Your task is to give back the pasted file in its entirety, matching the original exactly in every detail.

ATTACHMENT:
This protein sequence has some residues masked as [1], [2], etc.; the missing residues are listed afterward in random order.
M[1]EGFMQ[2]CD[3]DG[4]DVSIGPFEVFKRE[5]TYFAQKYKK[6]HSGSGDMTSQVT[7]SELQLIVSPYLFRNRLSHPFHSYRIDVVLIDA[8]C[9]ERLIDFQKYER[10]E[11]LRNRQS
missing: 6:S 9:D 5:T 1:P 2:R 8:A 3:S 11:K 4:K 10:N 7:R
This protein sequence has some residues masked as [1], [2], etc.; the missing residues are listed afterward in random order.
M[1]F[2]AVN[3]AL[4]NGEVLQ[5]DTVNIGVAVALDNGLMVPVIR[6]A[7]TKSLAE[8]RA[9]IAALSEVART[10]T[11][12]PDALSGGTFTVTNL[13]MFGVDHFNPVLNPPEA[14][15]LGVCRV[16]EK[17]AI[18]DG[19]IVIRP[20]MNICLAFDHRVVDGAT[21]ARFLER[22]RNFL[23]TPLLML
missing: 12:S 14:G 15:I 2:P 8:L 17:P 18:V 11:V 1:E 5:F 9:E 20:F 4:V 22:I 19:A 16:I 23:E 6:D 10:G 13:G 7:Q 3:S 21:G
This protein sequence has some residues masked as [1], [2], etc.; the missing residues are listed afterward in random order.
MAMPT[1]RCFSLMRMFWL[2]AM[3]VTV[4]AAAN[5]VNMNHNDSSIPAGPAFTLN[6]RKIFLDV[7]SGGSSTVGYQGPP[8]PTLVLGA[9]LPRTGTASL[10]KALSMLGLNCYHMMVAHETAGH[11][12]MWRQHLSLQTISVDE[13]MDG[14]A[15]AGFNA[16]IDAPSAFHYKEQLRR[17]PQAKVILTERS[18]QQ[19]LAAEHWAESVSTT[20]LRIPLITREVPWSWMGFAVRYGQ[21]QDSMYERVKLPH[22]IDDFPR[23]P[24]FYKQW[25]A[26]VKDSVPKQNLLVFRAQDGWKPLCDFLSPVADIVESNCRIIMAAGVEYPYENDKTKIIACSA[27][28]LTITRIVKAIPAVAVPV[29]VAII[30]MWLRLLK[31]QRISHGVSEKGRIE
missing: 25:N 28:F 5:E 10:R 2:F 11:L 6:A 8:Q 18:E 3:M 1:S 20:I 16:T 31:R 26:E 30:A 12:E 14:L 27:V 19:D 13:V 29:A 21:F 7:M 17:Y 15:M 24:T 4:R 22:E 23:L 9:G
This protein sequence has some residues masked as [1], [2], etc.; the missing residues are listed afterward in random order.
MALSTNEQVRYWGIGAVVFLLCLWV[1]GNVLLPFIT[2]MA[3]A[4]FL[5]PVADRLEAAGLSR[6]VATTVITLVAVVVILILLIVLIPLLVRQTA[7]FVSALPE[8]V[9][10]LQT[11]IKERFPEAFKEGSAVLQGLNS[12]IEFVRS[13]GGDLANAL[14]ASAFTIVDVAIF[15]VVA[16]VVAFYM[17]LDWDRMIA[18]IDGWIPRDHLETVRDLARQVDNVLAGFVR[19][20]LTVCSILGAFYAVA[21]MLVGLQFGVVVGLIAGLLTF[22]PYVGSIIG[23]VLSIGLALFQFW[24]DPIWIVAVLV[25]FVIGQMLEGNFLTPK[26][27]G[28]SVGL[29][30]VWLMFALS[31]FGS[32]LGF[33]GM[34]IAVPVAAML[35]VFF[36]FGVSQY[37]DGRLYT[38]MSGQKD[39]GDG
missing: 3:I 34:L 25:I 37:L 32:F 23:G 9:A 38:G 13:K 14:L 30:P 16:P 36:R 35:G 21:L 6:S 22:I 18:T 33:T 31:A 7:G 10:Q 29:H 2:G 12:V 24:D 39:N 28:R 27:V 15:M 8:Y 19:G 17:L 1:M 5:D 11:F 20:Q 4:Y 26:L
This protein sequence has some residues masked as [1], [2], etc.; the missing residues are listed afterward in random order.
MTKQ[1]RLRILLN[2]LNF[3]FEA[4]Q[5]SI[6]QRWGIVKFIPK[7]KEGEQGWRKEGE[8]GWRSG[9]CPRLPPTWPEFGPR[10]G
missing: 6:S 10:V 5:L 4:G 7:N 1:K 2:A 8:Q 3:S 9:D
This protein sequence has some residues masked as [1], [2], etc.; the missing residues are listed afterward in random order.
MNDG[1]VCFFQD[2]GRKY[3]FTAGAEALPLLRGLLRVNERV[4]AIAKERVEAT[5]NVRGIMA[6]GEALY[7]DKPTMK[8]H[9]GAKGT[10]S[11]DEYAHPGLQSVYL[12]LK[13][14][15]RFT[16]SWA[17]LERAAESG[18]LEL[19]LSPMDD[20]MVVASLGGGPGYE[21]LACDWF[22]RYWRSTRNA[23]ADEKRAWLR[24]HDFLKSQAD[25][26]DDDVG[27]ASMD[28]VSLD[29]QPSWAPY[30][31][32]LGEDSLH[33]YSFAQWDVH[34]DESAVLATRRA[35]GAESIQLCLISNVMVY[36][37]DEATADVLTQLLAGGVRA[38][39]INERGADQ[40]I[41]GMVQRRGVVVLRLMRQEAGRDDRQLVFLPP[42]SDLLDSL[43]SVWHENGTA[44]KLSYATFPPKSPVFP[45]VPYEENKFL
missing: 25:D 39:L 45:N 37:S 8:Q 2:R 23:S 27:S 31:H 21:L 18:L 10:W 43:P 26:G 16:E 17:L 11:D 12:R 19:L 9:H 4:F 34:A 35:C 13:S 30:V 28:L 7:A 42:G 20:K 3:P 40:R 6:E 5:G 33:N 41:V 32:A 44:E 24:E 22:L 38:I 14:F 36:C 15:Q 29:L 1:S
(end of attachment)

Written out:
This protein sequence has some residues masked as [1], [2], etc.; the missing residues are listed afterward in random order.
M[1]EGFMQ[2]CD[3]DG[4]DVSIGPFEVFKRE[5]TYFAQKYKK[6]HSGSGDMTSQVT[7]SELQLIVSPYLFRNRLSHPFHSYRIDVVLIDA[8]C[9]ERLIDFQKYER[10]E[11]LRNRQS
missing: 6:S 9:D 5:T 1:P 2:R 8:A 3:S 11:K 4:K 10:N 7:R
This protein sequence has some residues masked as [1], [2], etc.; the missing residues are listed afterward in random order.
M[1]F[2]AVN[3]AL[4]NGEVLQ[5]DTVNIGVAVALDNGLMVPVIR[6]A[7]TKSLAE[8]RA[9]IAALSEVART[10]T[11][12]PDALSGGTFTVTNL[13]MFGVDHFNPVLNPPEA[14][15]LGVCRV[16]EK[17]AI[18]DG[19]IVIRP[20]MNICLAFDHRVVDGAT[21]ARFLER[22]RNFL[23]TPLLML
missing: 12:S 14:G 15:I 2:P 8:L 17:P 18:V 11:V 1:E 5:F 9:E 20:F 4:V 22:I 19:A 16:I 23:E 6:D 10:G 13:G 7:Q 3:S 21:G
This protein sequence has some residues masked as [1], [2], etc.; the missing residues are listed afterward in random order.
MAMPT[1]RCFSLMRMFWL[2]AM[3]VTV[4]AAAN[5]VNMNHNDSSIPAGPAFTLN[6]RKIFLDV[7]SGGSSTVGYQGPP[8]PTLVLGA[9]LPRTGTASL[10]KALSMLGLNCYHMMVAHETAGH[11][12]MWRQHLSLQTISVDE[13]MDG[14]A[15]AGFNA[16]IDAPSAFHYKEQLRR[17]PQAKVILTERS[18]QQ[19]LAAEHWAESVSTT[20]LRIPLITREVPWSWMGFAVRYGQ[21]QDSMYERVKLPH[22]IDDFPR[23]P[24]FYKQW[25]A[26]VKDSVPKQNLLVFRAQDGWKPLCDFLSPVADIVESNCRIIMAAGVEYPYENDKTKIIACSA[27][28]LTITRIVKAIPAVAVPV[29]VAII[30]MWLRLLK[31]QRISHGVSEKGRIE
missing: 25:N 28:F 5:E 10:R 2:F 11:L 6:A 8:Q 18:E 3:M 1:S 20:I 16:T 31:R 26:E 30:A 12:E 14:L 27:V 19:D 13:V 29:A 21:F 7:M 17:Y 15:M 24:T 4:R 22:E 23:L 9:G
This protein sequence has some residues masked as [1], [2], etc.; the missing residues are listed afterward in random order.
MALSTNEQVRYWGIGAVVFLLCLWV[1]GNVLLPFIT[2]MA[3]A[4]FL[5]PVADRLEAAGLSR[6]VATTVITLVAVVVILILLIVLIPLLVRQTA[7]FVSALPE[8]V[9][10]LQT[11]IKERFPEAFKEGSAVLQGLNS[12]IEFVRS[13]GGDLANAL[14]ASAFTIVDVAIF[15]VVA[16]VVAFYM[17]LDWDRMIA[18]IDGWIPRDHLETVRDLARQVDNVLAGFVR[19][20]LTVCSILGAFYAVA[21]MLVGLQFGVVVGLIAGLLTF[22]PYVGSIIG[23]VLSIGLALFQFW[24]DPIWIVAVLV[25]FVIGQMLEGNFLTPK[26][27]G[28]SVGL[29][30]VWLMFALS[31]FGS[32]LGF[33]GM[34]IAVPVAAML[35]VFF[36]FGVSQY[37]DGRLYT[38]MSGQKD[39]GDG
missing: 3:I 34:L 25:I 37:L 32:F 23:G 9:A 38:G 13:K 14:L 30:P 16:P 36:R 35:G 21:L 6:S 22:I 18:T 33:T 31:A 7:G 10:Q 29:H 2:G 12:V 24:D 39:N 28:R 27:V 15:M 8:Y 19:G 17:L 1:M 5:D 11:F 20:Q 4:Y 26:L
This protein sequence has some residues masked as [1], [2], etc.; the missing residues are listed afterward in random order.
MTKQ[1]RLRILLN[2]LNF[3]FEA[4]Q[5]SI[6]QRWGIVKFIPK[7]KEGEQGWRKEGE[8]GWRSG[9]CPRLPPTWPEFGPR[10]G
missing: 6:S 10:V 5:L 4:G 7:N 1:K 2:A 8:Q 3:S 9:D
This protein sequence has some residues masked as [1], [2], etc.; the missing residues are listed afterward in random order.
MNDG[1]VCFFQD[2]GRKY[3]FTAGAEALPLLRGLLRVNERV[4]AIAKERVEAT[5]NVRGIMA[6]GEALY[7]DKPTMK[8]H[9]GAKGT[10]S[11]DEYAHPGLQSVYL[12]LK[13][14][15]RFT[16]SWA[17]LERAAESG[18]LEL[19]LSPMDD[20]MVVASLGGGPGYE[21]LACDWF[22]RYWRSTRNA[23]ADEKRAWLR[24]HDFLKSQAD[25][26]DDDVG[27]ASMD[28]VSLD[29]QPSWAPY[30][31][32]LGEDSLH[33]YSFAQWDVH[34]DESAVLATRRA[35]GAESIQLCLISNVMVY[36][37]DEATADVLTQLLAGGVRA[38][39]INERGADQ[40]I[41]GMVQRRGVVVLRLMRQEAGRDDRQLVFLPP[42]SDLLDSL[43]SVWHENGTA[44]KLSYATFPPKSPVFP[45]VPYEENKFL
missing: 25:D 39:L 45:N 37:S 8:Q 2:R 23:S 27:S 31:H 21:L 18:L 10:W 43:P 26:G 16:E 17:L 11:D 12:R 19:L 9:H 4:F 34:A 35:C 13:S 30:V 28:L 7:A 42:G 20:K 3:P 40:R 6:E 5:G 33:N 41:V 32:A 44:E 24:E 22:L 38:I 14:F 36:C 15:Q 29:L 1:S